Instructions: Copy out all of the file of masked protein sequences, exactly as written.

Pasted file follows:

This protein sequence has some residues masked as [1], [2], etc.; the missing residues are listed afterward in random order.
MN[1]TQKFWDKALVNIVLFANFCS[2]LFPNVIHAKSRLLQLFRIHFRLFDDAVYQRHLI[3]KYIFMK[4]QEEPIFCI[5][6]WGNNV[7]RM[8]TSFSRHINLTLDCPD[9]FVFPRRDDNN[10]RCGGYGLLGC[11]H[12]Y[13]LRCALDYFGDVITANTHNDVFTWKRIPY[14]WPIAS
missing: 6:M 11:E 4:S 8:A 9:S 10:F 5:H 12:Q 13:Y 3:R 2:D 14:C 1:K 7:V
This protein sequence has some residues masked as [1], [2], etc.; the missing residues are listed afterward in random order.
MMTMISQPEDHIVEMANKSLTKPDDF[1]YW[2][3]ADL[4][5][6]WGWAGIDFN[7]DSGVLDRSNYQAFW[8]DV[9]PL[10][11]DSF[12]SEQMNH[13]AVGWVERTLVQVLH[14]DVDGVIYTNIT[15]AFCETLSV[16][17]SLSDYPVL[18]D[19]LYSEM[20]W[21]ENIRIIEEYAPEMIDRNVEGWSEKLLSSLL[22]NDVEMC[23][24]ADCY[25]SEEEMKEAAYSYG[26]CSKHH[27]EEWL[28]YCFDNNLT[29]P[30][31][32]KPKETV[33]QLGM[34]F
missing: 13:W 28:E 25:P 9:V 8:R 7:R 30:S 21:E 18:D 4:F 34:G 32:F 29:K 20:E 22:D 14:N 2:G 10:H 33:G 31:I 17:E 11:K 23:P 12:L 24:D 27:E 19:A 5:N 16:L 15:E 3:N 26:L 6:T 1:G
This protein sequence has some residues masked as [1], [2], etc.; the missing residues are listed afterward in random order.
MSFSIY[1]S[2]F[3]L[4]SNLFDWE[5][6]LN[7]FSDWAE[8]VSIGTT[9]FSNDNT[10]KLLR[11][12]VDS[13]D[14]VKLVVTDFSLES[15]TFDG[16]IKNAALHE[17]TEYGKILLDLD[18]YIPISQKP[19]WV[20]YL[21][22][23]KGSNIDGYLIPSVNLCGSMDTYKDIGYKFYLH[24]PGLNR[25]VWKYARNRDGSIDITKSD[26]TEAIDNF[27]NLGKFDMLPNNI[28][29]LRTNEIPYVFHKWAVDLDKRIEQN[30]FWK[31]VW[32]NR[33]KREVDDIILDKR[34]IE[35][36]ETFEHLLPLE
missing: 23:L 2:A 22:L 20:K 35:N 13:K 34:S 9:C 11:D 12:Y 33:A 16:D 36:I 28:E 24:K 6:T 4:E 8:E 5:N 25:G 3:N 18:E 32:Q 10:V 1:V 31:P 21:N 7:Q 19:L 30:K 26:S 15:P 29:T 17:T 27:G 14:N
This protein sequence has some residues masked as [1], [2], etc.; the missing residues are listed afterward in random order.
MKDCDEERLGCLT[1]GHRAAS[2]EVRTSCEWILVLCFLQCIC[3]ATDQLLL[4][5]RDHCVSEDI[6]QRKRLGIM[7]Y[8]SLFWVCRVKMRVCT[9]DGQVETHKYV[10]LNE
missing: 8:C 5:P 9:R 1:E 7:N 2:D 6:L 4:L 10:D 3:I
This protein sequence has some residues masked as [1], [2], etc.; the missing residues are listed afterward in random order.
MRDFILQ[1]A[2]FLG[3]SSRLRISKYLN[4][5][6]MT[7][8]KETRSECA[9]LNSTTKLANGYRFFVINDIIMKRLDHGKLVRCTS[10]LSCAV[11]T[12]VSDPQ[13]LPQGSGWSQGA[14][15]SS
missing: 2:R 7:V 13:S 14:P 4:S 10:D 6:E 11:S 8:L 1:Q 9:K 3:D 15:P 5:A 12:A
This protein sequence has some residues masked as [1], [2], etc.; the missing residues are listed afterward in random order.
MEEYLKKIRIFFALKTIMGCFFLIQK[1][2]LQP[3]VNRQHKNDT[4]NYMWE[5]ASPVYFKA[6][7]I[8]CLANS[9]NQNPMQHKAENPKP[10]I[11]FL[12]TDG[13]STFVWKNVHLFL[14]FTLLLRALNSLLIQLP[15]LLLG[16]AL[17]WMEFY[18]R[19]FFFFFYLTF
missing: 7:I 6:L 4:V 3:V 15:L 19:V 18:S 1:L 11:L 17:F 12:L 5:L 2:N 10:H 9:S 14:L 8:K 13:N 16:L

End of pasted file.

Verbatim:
This protein sequence has some residues masked as [1], [2], etc.; the missing residues are listed afterward in random order.
MN[1]TQKFWDKALVNIVLFANFCS[2]LFPNVIHAKSRLLQLFRIHFRLFDDAVYQRHLI[3]KYIFMK[4]QEEPIFCI[5][6]WGNNV[7]RM[8]TSFSRHINLTLDCPD[9]FVFPRRDDNN[10]RCGGYGLLGC[11]H[12]Y[13]LRCALDYFGDVITANTHNDVFTWKRIPY[14]WPIAS
missing: 6:M 11:E 4:S 8:A 9:S 10:F 5:H 12:Q 13:Y 3:R 2:D 14:C 1:K 7:V
This protein sequence has some residues masked as [1], [2], etc.; the missing residues are listed afterward in random order.
MMTMISQPEDHIVEMANKSLTKPDDF[1]YW[2][3]ADL[4][5][6]WGWAGIDFN[7]DSGVLDRSNYQAFW[8]DV[9]PL[10][11]DSF[12]SEQMNH[13]AVGWVERTLVQVLH[14]DVDGVIYTNIT[15]AFCETLSV[16][17]SLSDYPVL[18]D[19]LYSEM[20]W[21]ENIRIIEEYAPEMIDRNVEGWSEKLLSSLL[22]NDVEMC[23][24]ADCY[25]SEEEMKEAAYSYG[26]CSKHH[27]EEWL[28]YCFDNNLT[29]P[30][31][32]KPKETV[33]QLGM[34]F
missing: 13:W 28:E 25:P 9:V 8:R 7:R 30:S 21:E 18:D 4:F 34:G 32:F 29:K 20:E 22:D 14:N 2:G 10:H 33:G 31:I 17:E 11:K 23:P 12:L 24:D 27:E 19:A 5:N 16:L 15:E 3:N 26:L 6:T 1:G
This protein sequence has some residues masked as [1], [2], etc.; the missing residues are listed afterward in random order.
MSFSIY[1]S[2]F[3]L[4]SNLFDWE[5][6]LN[7]FSDWAE[8]VSIGTT[9]FSNDNT[10]KLLR[11][12]VDS[13]D[14]VKLVVTDFSLES[15]TFDG[16]IKNAALHE[17]TEYGKILLDLD[18]YIPISQKP[19]WV[20]YL[21][22][23]KGSNIDGYLIPSVNLCGSMDTYKDIGYKFYLH[24]PGLNR[25]VWKYARNRDGSIDITKSD[26]TEAIDNF[27]NLGKFDMLPNNI[28][29]LRTNEIPYVFHKWAVDLDKRIEQN[30]FWK[31]VW[32]NR[33]KREVDDIILDKR[34]IE[35][36]ETFEHLLPLE
missing: 23:L 2:A 22:L 20:K 35:N 13:K 34:S 9:C 11:D 12:Y 33:A 16:D 36:I 28:E 24:K 6:T 4:E 8:E 5:N 25:G 3:N 18:E 32:Q 10:V 1:V 31:P 21:N 7:Q 19:L 30:K 26:S 15:P 29:T 17:T 27:G 14:N
This protein sequence has some residues masked as [1], [2], etc.; the missing residues are listed afterward in random order.
MKDCDEERLGCLT[1]GHRAAS[2]EVRTSCEWILVLCFLQCIC[3]ATDQLLL[4][5]RDHCVSEDI[6]QRKRLGIM[7]Y[8]SLFWVCRVKMRVCT[9]DGQVETHKYV[10]LNE
missing: 8:C 5:P 9:R 1:E 7:N 2:D 6:L 4:L 10:D 3:I
This protein sequence has some residues masked as [1], [2], etc.; the missing residues are listed afterward in random order.
MRDFILQ[1]A[2]FLG[3]SSRLRISKYLN[4][5][6]MT[7][8]KETRSECA[9]LNSTTKLANGYRFFVINDIIMKRLDHGKLVRCTS[10]LSCAV[11]T[12]VSDPQ[13]LPQGSGWSQGA[14][15]SS
missing: 2:R 7:V 13:S 14:P 4:S 10:D 6:E 11:S 8:L 1:Q 9:K 3:D 15:P 5:A 12:A
This protein sequence has some residues masked as [1], [2], etc.; the missing residues are listed afterward in random order.
MEEYLKKIRIFFALKTIMGCFFLIQK[1][2]LQP[3]VNRQHKNDT[4]NYMWE[5]ASPVYFKA[6][7]I[8]CLANS[9]NQNPMQHKAENPKP[10]I[11]FL[12]TDG[13]STFVWKNVHLFL[14]FTLLLRALNSLLIQLP[15]LLLG[16]AL[17]WMEFY[18]R[19]FFFFFYLTF
missing: 7:I 6:L 4:V 3:V 15:L 19:V 18:S 1:L 11:L 17:F 12:L 5:L 2:N 10:H 9:S 14:L 8:K 13:N 16:L